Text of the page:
Posted by Brendan Crowther on , last updated
In previous posts from the Commonwealth Games in Glasgow we’ve looked at how BBC R&D is helping the corporation plan for the future of TV, when an IP based production system is a reality and homes in the UK are able to receive UHD content. This is what you might call the heartland of what the BBC does - deliver the best TV it can to as many people as it can as cheaply as it can. However the audience experience is not fundamentally different to what we are all used to - you are still watching TV in your home or on the go, it’s just being delivered via more efficient methods and looks prettier.
In this post we’re going to take a look at some of the different audiovisual experiences that IP delivered UHD content makes possible that expand on the traditional TV viewing experience and provide truly new and innovative audience experiences. You can come and get hands on with all of these experiences at our public showcase in Glasgow.
Ultra-high definition pictures display at anything up to nearly 4000 pixels across (hence the 4K moniker), compared to standard HD at 1920. Because of this extra resolution the pictures can be used in fundamentally different ways to being displayed on a television set. Effectively your window onto the world is greater using UHD so there are opportunities to manipulate the image - zooming into it or panning around it - without losing visual clarity.
The Venue Explorer - redefining the Live experience
One project taking advantage of this characteristic of UHD pictures is the Venue Explorer. Current broadcast coverage of live events provides an experience very different to being there in person. The views are controlled by cameramen and the director whereas if you were there yourself you would be able to look where you want.
At events like the athletics at the Commonwealth Games where there are often a number of track and field events on at the same time we would like to give viewers the ability to look around freely and focus on the events they are interested in. The Venue Explorer project allows this by using a UHD picture that retains resolution even when magnified significantly.
At the Science Centre in Glasgow you can use the Venue Explorer project to view the live athletics at Hampden Park, using tablets to zoom into the action and watch the events that you want.
The Venue Explorer showing a zoomed in image of the UHD live stream
Augmented Video Player - the start of the journey
While UHD allows the manipulation of images without a loss of resolution, the fact that this content is delivered over IP also has an impact on what you can do with video images. The department is involved in experiments to see if it’s possible to overlay video images with other layers of information delivered via IP so that the experience of watching TV becomes the start of a journey rather than the end.
The Augmented Video Player uses additional layers of data to increase audience interaction and engagement. The idea is that eventually there will be multiple overlays available to viewers so that you could choose what kind of information you would like to be displayed. If you were watching Formula One for example you might like to switch between biometric data for the drivers and mechanical details of the cars depending on what was happening in the race. The video below shows the Augmented Video Player in action using gymnastics footage from the Commonwealth Games.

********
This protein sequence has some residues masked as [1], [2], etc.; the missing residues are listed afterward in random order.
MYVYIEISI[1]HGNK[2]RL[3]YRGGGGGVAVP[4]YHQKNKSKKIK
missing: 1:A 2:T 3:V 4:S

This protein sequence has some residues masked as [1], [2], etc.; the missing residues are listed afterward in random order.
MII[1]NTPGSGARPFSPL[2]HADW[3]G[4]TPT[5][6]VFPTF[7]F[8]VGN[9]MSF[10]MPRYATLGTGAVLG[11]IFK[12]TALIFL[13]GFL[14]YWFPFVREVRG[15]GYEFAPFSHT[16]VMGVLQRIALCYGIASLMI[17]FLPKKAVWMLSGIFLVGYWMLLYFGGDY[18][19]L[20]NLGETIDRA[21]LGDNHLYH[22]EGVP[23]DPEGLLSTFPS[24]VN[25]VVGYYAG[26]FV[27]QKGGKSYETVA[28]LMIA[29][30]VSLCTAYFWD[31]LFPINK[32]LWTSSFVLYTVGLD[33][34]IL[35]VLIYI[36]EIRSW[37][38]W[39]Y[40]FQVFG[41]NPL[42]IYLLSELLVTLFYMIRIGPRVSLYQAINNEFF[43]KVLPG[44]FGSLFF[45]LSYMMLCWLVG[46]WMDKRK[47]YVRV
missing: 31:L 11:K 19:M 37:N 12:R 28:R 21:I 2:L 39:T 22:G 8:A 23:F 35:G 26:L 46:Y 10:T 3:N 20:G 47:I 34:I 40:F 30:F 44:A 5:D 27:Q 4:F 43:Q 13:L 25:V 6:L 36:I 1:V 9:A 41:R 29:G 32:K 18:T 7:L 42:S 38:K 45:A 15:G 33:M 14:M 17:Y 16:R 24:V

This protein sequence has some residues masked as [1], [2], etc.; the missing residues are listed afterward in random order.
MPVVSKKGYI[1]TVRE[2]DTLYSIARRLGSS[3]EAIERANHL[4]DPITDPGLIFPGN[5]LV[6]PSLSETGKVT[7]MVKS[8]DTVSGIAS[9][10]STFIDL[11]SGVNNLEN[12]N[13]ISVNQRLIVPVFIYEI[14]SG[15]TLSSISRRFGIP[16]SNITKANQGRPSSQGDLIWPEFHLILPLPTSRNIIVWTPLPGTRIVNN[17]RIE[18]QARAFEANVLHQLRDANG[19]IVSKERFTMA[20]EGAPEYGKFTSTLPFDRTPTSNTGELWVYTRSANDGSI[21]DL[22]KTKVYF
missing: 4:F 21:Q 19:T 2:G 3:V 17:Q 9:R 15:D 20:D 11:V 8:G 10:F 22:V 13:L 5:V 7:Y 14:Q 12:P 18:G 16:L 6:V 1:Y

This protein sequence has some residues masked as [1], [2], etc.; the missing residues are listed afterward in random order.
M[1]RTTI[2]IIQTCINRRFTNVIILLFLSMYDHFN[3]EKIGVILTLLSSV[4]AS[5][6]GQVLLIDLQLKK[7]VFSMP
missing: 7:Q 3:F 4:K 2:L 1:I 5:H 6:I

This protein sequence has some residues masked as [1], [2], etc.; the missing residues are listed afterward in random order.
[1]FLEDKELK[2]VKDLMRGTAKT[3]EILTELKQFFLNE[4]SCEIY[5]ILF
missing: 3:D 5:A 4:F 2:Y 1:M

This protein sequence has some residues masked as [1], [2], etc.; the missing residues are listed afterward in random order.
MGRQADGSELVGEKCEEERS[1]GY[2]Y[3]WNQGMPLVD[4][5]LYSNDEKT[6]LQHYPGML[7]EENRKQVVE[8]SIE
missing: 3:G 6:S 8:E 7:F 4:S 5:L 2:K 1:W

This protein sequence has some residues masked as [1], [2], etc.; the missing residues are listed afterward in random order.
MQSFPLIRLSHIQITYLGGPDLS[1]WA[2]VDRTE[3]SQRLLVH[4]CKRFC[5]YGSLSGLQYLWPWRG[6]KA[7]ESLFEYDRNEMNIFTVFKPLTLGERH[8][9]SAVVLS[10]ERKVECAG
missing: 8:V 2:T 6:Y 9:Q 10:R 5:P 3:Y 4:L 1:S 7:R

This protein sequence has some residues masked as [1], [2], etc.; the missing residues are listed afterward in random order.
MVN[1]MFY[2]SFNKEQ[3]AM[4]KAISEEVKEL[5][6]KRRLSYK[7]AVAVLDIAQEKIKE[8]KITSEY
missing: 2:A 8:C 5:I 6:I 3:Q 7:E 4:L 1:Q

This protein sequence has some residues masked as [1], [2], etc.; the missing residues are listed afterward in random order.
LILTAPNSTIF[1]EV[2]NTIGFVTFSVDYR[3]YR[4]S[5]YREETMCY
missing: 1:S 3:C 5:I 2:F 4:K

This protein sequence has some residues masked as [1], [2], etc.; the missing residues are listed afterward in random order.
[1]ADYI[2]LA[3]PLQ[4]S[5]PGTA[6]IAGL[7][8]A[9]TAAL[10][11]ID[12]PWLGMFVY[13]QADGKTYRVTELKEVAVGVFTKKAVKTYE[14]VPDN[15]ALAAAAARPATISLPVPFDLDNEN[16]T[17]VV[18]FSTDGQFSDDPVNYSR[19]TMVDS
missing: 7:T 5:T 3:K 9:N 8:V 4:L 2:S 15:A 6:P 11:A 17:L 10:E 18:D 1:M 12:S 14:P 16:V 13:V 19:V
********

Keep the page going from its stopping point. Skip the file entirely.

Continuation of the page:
360-degree video - Virtual Reality’s back!
Virtual Reality headsets use a video screen and physical masks to block out external light and create a video image that takes up your entire field of view. Moving your head around allows you to see different areas of the environment just as if you were really there.
Typically most VR headsets use computer graphics to relay the action - you can use them to explore ancient Rome or ride on a roller coaster. For R&D’s prototype we have instead attempted to use live video so you can explore “real” environments. A 360-degree video camera situated in The Hydro Stadium is live streaming coverage to a VR headset at the Glasgow Science Centre. Using it you can drop in on the action at the Hydro without ever setting foot in the building.
The 360-degree camera at the Hydro stadium
Audio Innovation - making the pictures make sense
Sound carries a huge amount of the information that allows human beings to interpret what’s going on around them. You might think vision is more important but try watching a television programme with sound off and see how much information you come away with. BBC R&D has a large team dedicated to audio research & development. Over the years the department has been responsible for audio innovations such as Nicam and DAB.
The development of these new audiovisual experiences requires a new approach to how sound is captured, processed and presented to the listener. With 360-degree systems it is important that the sound matches the pictures - the audio through a VR headset needs to rotate as the user moves their head for example.
For the Venue Explorer project the audio needs to correspond to the part of the scene that you have chosen to look at, and provide the viewer with details relating to what they are seeing.
To that end most of the R&D projects at our Commonwealth Games showcase have had input from the Audio Research team and you can see details of their projects on their dedicated pages on the R&D website.